POSCO enters Turkish HRC spot market

POSCO enters Turkish HRC spot market

South Korean producers are now targeting to enter Turkey’s commercial HRC segment, which could tighten competition in Turkish domestic market and hit local mills’ positions.

South Korean HRC sellers used to concentrate mostly on sales to the Turkish automotive sector, but nowadays some of them, POSCO in particular, are aiming to strengthen their presence in Turkey’s commercial segment (traders, pipe-makers and re-rollers), which is relatively new for them. Their efforts have already been fruitful to certain extent as at least one large batch was sold to a re-roller in March at $425/t CFR, while local mills were standing at $430-440/t EXW/FCA. Currently, HRC offers ex-POSCO are around $400/t CFR vs. $405-420/t EXW/FCA locally. In addition, South Korean HRC is available for end-June delivery to Turkey, while Erdemir is mostly offering same delivery terms for domestic customers.

A new supplier, coming to Turkish spot market, will most probably have a direct impact on local HRC producers. On the one hand, they may lose a share of the domestic market, which appears to be hardly acceptable given the constantly shrinking export opportunities. “Tat Metal, Borcelik, Tezcan most probably will be their main buyers as POSCO offers HRC of an excellent quality,” a major trader told Metal Expert. As a result, local sales of Turkey’s Erdemir and Colakoglu Metalurji will most likely be affected as Habas is rarely dealing with re-rolling segment due to quality issues. On the other hand, even if South Korean suppliers are not able to take a decent market share from local mills, their activity will put additional pressure on domestic prices.

In 2014, Turkey imported 182,000 t of HRC ex-South Korea, while in January-February alone the number was 74,000 t.

Source: Metal Expert.

Iran sanctions could ease, improvement of steel sector expected in 2016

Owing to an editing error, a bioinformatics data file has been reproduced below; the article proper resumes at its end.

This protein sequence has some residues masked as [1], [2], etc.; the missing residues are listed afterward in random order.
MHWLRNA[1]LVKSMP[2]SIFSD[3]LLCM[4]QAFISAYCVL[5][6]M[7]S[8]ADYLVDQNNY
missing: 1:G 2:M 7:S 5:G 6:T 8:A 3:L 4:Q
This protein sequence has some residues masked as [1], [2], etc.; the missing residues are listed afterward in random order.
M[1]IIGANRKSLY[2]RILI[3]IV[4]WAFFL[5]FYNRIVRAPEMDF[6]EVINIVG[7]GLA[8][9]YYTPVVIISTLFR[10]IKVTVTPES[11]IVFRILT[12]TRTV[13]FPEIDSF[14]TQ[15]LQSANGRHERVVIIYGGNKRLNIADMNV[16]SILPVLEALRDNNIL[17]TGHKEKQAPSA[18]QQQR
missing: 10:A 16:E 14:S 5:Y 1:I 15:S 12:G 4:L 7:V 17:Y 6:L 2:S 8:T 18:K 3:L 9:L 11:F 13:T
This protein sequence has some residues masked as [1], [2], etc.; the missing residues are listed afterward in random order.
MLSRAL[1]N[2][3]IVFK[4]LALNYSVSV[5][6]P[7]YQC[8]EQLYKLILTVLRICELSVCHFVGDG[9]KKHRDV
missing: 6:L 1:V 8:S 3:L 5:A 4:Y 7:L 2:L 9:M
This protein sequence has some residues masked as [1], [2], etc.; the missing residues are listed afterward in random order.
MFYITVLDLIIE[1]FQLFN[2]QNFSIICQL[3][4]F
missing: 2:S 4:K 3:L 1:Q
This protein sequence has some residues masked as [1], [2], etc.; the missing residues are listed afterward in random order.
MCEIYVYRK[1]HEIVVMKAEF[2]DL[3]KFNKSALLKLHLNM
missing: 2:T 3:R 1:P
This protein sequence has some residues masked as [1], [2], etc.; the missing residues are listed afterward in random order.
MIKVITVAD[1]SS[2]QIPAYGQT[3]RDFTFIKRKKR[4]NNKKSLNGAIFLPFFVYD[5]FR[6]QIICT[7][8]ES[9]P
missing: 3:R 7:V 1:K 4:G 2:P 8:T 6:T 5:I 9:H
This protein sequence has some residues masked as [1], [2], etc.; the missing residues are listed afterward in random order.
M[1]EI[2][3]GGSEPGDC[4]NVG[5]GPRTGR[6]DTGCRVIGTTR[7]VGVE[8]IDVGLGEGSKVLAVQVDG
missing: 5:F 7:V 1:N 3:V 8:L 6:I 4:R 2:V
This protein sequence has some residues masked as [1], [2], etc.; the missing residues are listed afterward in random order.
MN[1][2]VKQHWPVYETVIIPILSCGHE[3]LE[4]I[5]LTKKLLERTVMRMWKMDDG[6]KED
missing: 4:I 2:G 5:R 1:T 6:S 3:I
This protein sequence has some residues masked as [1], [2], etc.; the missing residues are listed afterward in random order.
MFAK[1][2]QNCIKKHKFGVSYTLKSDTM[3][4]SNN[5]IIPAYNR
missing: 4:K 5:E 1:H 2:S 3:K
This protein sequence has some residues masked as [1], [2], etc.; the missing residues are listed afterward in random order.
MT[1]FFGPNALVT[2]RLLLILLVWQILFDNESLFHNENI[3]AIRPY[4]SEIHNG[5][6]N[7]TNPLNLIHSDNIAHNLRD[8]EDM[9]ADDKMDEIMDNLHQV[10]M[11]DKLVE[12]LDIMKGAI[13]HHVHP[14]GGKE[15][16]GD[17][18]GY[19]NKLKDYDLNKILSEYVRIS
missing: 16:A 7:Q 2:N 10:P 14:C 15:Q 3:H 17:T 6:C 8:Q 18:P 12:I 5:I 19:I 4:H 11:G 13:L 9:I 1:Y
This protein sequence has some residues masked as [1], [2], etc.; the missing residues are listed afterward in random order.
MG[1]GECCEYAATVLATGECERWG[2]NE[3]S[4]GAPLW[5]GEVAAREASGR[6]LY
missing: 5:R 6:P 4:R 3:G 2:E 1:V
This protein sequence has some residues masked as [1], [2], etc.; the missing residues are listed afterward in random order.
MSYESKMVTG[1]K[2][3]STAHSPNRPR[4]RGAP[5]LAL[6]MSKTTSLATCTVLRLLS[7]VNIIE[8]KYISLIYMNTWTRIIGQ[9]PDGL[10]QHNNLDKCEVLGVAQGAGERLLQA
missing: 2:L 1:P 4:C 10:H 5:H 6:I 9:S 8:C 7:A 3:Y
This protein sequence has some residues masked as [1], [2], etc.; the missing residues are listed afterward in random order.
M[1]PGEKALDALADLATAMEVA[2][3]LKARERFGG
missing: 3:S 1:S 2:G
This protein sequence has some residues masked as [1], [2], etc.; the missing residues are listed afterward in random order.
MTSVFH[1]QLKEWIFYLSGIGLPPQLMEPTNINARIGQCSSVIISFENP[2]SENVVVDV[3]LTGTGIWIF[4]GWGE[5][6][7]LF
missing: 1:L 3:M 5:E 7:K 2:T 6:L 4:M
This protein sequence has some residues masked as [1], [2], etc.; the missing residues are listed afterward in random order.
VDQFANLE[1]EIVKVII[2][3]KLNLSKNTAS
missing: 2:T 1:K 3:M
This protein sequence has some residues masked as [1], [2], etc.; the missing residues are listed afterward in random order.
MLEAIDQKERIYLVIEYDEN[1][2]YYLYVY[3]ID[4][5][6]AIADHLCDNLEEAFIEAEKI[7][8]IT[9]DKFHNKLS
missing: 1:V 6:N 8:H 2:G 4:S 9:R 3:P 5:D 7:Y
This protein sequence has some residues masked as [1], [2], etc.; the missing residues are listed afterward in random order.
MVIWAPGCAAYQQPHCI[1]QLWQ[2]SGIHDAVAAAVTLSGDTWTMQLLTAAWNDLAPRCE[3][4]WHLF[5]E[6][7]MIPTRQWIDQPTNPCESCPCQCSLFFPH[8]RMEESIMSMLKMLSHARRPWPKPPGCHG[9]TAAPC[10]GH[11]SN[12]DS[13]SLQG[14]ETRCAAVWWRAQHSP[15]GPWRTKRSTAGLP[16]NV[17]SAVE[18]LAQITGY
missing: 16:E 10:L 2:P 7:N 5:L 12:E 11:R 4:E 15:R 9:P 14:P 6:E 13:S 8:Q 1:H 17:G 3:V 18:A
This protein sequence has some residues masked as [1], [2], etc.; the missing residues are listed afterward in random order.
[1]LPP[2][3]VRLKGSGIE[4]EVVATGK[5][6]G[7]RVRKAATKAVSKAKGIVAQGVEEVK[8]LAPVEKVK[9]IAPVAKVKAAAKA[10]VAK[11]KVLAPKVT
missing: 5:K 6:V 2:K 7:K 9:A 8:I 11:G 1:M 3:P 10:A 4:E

A possible removal of international sanctions against Iran, agreed during another round of negotiations on Iranian nuclear programme, finished on April 2, will open up new opportunities for the country’s national economy, including steel sector.

One opportunity that the lift of sanctions gives is access to foreign investments and better financing of joint projects with other countries that were launched earlier. In particular, these steps open the door to projects held by the Iranian Mines and Mining Industries Development and Renovation Organization (IMIDRO) to ramp up production of square billet (5.6 million t), which are partly funded by Chinese partners. Furthermore, the company’s management is in talks to attract investments from India and Kazakhstan, but details of the project are unknown so far, ISNA reports.

The lift of sanctions will also erase the problem with international payments, primarily owing to connection of Iranian banks to the SWIFT system. Given plans of Iran to raise exports to 10 million t by 2025, this will help liven up foreign trading activity of Iranian steel market players. Positive sentiments in the market have already awakened import buying interest, in CIS material in particular. “Iranian buyers have livened up and started to send inquiries at the end of the week,” a Kazakh producer has commented to Metal Expert. Besides, connection to the SWIFT will accelerate return of earlier frozen assets and allow banks to make direct payments. So far some assets of the Central Bank of Iran (CBI), amounting to $490 million, have been deblocked in Japan during talks in Lausanne, and deposited to the account in the Oman Central Bank.

Source: World Steel News.

As rolled hard strips.

These are basically as rolled hard steel strip. To achieve a desired hardness, an annealed material of suitable thickness is taken and rolled down to the required thickness, to achieve that required hardness. After rolling, the material is pinch passed and final annealing is not required. To choose the correct thickness (for reduction to the desired thickness) is a matter of expertise.
Grades: This strip is available in low, medium & high carbon grades.

Applications: It is suitable for components where formability is limited. It saves the extra annealing cost. The strip is directly punched & formed and if required sent for heat treatment.

Cold drawing of steel.

This is a process for changing the cross-sectional size or profile of steel in bar or coil by pulling (drawing) the unheated metal through a die of smaller diameter and/or different cross-section. The advantages include improved surface condition, good tolerances and better mechanical properties – such as higher tensile strength.

Shaped bar and wire are the principal steel products made by this technique.

In the production of wire a succession of drawing operations can reduce wire rod down to diameters of as little as a few microns (one thousandth of a mm). Cold drawn bar typically has round, square, hexagonal and octagonal profiles, but the larger the diameter, the closer the profile of the feedstock must be to the final shape, since there are strict limitations on what changes can be achieved with unheated steel.

In general the term cold drawing relates to long products. It should not be confused with deep drawing of sheet or drawn-over-mandrel tube making (see separate entries).